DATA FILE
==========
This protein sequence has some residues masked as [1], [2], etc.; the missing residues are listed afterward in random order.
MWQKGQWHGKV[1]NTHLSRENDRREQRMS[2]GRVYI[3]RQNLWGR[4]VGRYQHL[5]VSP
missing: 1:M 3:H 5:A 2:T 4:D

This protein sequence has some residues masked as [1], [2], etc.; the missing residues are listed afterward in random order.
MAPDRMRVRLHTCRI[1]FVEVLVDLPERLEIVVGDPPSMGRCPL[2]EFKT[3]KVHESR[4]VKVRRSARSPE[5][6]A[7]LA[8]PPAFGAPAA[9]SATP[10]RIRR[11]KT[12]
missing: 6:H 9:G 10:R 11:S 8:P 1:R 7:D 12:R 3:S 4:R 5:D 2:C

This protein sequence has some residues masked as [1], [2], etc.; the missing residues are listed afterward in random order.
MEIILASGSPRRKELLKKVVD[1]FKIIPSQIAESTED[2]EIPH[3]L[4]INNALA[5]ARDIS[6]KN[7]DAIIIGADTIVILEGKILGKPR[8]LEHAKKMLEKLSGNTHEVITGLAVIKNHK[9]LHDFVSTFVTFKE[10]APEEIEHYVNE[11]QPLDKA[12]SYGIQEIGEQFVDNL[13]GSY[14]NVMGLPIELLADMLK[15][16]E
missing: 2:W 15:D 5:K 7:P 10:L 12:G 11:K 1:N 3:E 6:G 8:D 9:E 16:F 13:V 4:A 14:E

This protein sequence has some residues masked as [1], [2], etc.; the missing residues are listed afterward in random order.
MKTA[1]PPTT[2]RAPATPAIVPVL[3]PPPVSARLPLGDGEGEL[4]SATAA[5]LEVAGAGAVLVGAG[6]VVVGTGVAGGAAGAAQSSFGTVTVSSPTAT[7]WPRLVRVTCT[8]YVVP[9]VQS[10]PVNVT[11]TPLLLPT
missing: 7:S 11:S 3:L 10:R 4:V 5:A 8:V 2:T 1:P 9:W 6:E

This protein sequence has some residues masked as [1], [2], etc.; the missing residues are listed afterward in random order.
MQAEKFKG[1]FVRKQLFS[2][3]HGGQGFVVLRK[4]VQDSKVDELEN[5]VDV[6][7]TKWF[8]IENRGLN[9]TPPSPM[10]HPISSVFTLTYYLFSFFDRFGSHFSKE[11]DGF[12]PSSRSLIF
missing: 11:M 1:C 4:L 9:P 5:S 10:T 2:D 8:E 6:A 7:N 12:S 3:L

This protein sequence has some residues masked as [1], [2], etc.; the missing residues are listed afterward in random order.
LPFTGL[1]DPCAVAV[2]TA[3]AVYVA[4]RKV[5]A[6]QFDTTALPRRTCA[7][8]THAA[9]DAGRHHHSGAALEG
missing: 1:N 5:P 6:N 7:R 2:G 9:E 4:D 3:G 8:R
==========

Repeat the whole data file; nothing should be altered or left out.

This protein sequence has some residues masked as [1], [2], etc.; the missing residues are listed afterward in random order.
MWQKGQWHGKV[1]NTHLSRENDRREQRMS[2]GRVYI[3]RQNLWGR[4]VGRYQHL[5]VSP
missing: 1:M 3:H 5:A 2:T 4:D

This protein sequence has some residues masked as [1], [2], etc.; the missing residues are listed afterward in random order.
MAPDRMRVRLHTCRI[1]FVEVLVDLPERLEIVVGDPPSMGRCPL[2]EFKT[3]KVHESR[4]VKVRRSARSPE[5][6]A[7]LA[8]PPAFGAPAA[9]SATP[10]RIRR[11]KT[12]
missing: 6:H 9:G 10:R 11:S 8:P 1:R 7:D 12:R 3:S 4:R 5:D 2:C

This protein sequence has some residues masked as [1], [2], etc.; the missing residues are listed afterward in random order.
MEIILASGSPRRKELLKKVVD[1]FKIIPSQIAESTED[2]EIPH[3]L[4]INNALA[5]ARDIS[6]KN[7]DAIIIGADTIVILEGKILGKPR[8]LEHAKKMLEKLSGNTHEVITGLAVIKNHK[9]LHDFVSTFVTFKE[10]APEEIEHYVNE[11]QPLDKA[12]SYGIQEIGEQFVDNL[13]GSY[14]NVMGLPIELLADMLK[15][16]E
missing: 2:W 15:D 5:K 7:P 10:L 12:G 11:K 1:N 3:E 6:G 8:D 9:E 16:F 13:V 4:A 14:E

This protein sequence has some residues masked as [1], [2], etc.; the missing residues are listed afterward in random order.
MKTA[1]PPTT[2]RAPATPAIVPVL[3]PPPVSARLPLGDGEGEL[4]SATAA[5]LEVAGAGAVLVGAG[6]VVVGTGVAGGAAGAAQSSFGTVTVSSPTAT[7]WPRLVRVTCT[8]YVVP[9]VQS[10]PVNVT[11]TPLLLPT
missing: 7:S 11:S 3:L 10:R 4:V 5:A 8:V 2:T 1:P 9:W 6:E

This protein sequence has some residues masked as [1], [2], etc.; the missing residues are listed afterward in random order.
MQAEKFKG[1]FVRKQLFS[2][3]HGGQGFVVLRK[4]VQDSKVDELEN[5]VDV[6][7]TKWF[8]IENRGLN[9]TPPSPM[10]HPISSVFTLTYYLFSFFDRFGSHFSKE[11]DGF[12]PSSRSLIF
missing: 11:M 1:C 4:L 9:P 5:S 10:T 2:D 8:E 6:A 7:N 12:S 3:L

This protein sequence has some residues masked as [1], [2], etc.; the missing residues are listed afterward in random order.
LPFTGL[1]DPCAVAV[2]TA[3]AVYVA[4]RKV[5]A[6]QFDTTALPRRTCA[7][8]THAA[9]DAGRHHHSGAALEG
missing: 1:N 5:P 6:N 7:R 2:G 9:E 4:D 3:G 8:R